FiveDangerously Irrelevant’s fifth birthday occurred quietly last week. After much soul-searching and a very helpful conversation with my CASTLE co-director, Justin Bathon, I decided to move the blog back to my own platform (as some of you may have noticed this morning).

I had moved to BigThink because I thought it might raise my profile and allow me to reach new readers. As I have mentioned (and been criticized for) before, I am unapologetic about wanting to spread my message to larger audiences. We have significant changes to make in our schools. For those of us who care passionately and want to influence others about what those changes look like, I don’t think we get there with small listener bases.

But the past six months have helped me clarify why I’m blogging and what I care about. In addition to being a space where I can have a voice, I always have viewed my blog as a listening station, a place for community and conversation, a learning platform, and a place for me to offer resources to others. Because I was embedded within a larger, different platform over at BigThink, I lost many of those things with the move. I thought the tradeoff of a larger, different audience would make up for it but I have come to realize that I probably will always need a space that is uniquely mine.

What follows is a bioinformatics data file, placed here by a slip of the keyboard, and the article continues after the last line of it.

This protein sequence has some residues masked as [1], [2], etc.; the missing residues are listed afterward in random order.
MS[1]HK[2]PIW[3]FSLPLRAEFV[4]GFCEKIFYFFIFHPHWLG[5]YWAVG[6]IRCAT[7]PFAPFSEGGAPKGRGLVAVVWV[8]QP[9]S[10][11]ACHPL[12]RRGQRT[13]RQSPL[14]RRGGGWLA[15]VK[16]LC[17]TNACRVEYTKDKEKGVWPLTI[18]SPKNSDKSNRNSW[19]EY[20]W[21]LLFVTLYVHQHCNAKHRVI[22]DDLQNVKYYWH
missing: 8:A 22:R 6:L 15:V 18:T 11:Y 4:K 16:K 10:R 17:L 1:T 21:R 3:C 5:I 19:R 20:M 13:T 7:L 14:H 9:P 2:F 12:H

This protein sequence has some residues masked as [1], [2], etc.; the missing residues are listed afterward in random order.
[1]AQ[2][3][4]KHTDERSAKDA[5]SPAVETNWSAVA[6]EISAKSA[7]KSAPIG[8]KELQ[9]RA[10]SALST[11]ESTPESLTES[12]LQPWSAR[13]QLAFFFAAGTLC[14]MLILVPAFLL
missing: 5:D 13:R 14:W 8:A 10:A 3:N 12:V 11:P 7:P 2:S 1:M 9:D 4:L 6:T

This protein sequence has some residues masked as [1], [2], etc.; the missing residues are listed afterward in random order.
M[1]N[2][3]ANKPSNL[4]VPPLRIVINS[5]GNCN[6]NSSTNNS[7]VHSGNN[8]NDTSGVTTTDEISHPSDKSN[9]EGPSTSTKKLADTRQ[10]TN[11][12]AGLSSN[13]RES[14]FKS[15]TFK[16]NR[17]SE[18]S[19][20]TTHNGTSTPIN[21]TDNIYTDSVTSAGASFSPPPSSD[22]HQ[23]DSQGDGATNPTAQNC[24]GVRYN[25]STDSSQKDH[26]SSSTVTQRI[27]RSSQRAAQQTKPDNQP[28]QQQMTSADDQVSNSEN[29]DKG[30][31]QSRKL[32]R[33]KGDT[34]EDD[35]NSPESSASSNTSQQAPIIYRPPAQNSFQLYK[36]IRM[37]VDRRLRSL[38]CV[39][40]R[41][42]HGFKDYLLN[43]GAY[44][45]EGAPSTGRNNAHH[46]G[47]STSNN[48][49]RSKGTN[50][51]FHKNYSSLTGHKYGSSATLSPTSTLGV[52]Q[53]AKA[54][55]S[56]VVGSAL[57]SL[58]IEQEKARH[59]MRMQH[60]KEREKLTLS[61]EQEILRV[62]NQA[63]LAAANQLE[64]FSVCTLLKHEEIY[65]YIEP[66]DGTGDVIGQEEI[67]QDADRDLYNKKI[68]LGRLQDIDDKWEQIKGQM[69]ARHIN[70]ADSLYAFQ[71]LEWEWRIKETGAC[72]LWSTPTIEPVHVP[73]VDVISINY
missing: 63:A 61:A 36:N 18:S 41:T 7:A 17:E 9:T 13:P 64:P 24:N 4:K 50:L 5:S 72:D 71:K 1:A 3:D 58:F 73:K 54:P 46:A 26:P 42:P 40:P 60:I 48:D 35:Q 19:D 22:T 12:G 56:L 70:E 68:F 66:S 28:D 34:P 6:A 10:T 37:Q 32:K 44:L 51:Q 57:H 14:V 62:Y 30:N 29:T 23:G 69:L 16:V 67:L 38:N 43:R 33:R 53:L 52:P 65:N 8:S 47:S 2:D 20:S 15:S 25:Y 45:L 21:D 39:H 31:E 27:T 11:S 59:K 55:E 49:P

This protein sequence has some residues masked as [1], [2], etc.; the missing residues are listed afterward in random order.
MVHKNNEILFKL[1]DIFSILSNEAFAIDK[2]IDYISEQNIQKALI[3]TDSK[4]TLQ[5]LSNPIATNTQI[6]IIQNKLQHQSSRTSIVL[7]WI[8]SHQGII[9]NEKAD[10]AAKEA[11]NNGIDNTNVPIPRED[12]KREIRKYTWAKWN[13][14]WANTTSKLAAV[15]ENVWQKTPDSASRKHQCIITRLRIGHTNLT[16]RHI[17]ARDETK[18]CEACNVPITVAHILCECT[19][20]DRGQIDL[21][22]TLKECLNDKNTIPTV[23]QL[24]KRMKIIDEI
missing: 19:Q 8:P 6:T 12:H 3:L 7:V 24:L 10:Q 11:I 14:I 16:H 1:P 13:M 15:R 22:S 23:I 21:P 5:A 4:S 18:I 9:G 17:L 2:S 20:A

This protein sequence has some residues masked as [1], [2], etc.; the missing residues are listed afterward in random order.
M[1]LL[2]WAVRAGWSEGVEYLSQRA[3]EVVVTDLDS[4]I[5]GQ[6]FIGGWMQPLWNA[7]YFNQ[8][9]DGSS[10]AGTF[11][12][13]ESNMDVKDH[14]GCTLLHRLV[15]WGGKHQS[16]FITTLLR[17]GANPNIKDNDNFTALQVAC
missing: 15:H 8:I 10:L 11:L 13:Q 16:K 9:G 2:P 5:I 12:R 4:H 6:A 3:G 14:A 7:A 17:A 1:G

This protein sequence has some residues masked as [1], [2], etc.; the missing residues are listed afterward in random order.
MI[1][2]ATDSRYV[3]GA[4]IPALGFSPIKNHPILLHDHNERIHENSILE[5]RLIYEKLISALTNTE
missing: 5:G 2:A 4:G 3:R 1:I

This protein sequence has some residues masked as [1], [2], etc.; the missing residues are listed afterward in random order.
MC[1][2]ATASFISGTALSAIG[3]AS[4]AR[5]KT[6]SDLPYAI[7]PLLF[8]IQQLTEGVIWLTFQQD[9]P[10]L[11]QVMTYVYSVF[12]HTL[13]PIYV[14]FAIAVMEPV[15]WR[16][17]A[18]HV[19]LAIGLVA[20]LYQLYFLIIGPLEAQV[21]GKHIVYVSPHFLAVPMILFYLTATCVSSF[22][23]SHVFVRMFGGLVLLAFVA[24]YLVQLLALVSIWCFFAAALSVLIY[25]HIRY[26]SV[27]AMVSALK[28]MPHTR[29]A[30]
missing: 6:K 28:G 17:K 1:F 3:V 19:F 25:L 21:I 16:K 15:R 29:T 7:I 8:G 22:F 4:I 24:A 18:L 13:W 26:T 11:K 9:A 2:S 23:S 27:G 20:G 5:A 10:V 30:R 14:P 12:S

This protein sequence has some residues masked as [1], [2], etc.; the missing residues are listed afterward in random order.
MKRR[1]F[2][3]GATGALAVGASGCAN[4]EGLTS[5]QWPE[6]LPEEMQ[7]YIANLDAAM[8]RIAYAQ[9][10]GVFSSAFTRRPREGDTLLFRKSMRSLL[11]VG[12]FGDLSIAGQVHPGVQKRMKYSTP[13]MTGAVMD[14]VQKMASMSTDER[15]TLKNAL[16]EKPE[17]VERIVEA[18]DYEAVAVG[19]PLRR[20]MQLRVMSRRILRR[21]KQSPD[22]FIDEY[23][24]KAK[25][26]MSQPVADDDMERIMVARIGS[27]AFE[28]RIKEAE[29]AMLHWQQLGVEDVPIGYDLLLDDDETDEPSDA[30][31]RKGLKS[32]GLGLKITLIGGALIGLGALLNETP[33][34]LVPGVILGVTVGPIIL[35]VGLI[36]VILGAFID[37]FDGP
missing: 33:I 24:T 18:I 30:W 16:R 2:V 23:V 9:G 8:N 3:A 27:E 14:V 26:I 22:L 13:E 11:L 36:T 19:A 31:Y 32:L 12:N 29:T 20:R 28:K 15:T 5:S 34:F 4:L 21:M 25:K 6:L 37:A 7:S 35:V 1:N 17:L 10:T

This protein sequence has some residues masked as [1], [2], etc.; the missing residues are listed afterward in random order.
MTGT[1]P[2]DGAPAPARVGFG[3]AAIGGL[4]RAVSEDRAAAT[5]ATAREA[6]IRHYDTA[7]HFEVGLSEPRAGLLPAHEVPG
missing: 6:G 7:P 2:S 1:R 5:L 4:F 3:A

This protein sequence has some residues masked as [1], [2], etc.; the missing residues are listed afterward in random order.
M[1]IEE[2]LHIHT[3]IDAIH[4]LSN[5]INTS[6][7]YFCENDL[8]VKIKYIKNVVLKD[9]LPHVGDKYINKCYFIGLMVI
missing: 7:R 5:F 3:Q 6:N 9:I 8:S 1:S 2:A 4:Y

My move back shouldn’t be interpreted as a knock against BigThink. The folks there have been great. Their site was just named one of the top 50 web sites of 2011 by TIME magazine and next week they’re launching a new initiative, The Floating University, in conjunction with Harvard, Yale, and Bard. Even though it wasn’t a great fit for me as a blogger, I’ll still be a regular reader and encourage you to be one as well. There’s always something interesting right there on their home page.

For me, I’m back on WordPress. If you have any trouble accessing the site or the feed, let me know. Otherwise, thanks for bearing with me, both during this inward-looking post and during the transition to and from BigThink. I’m looking forward to the next 5 years (and more) of talking with and learning from you.

Image credit: Five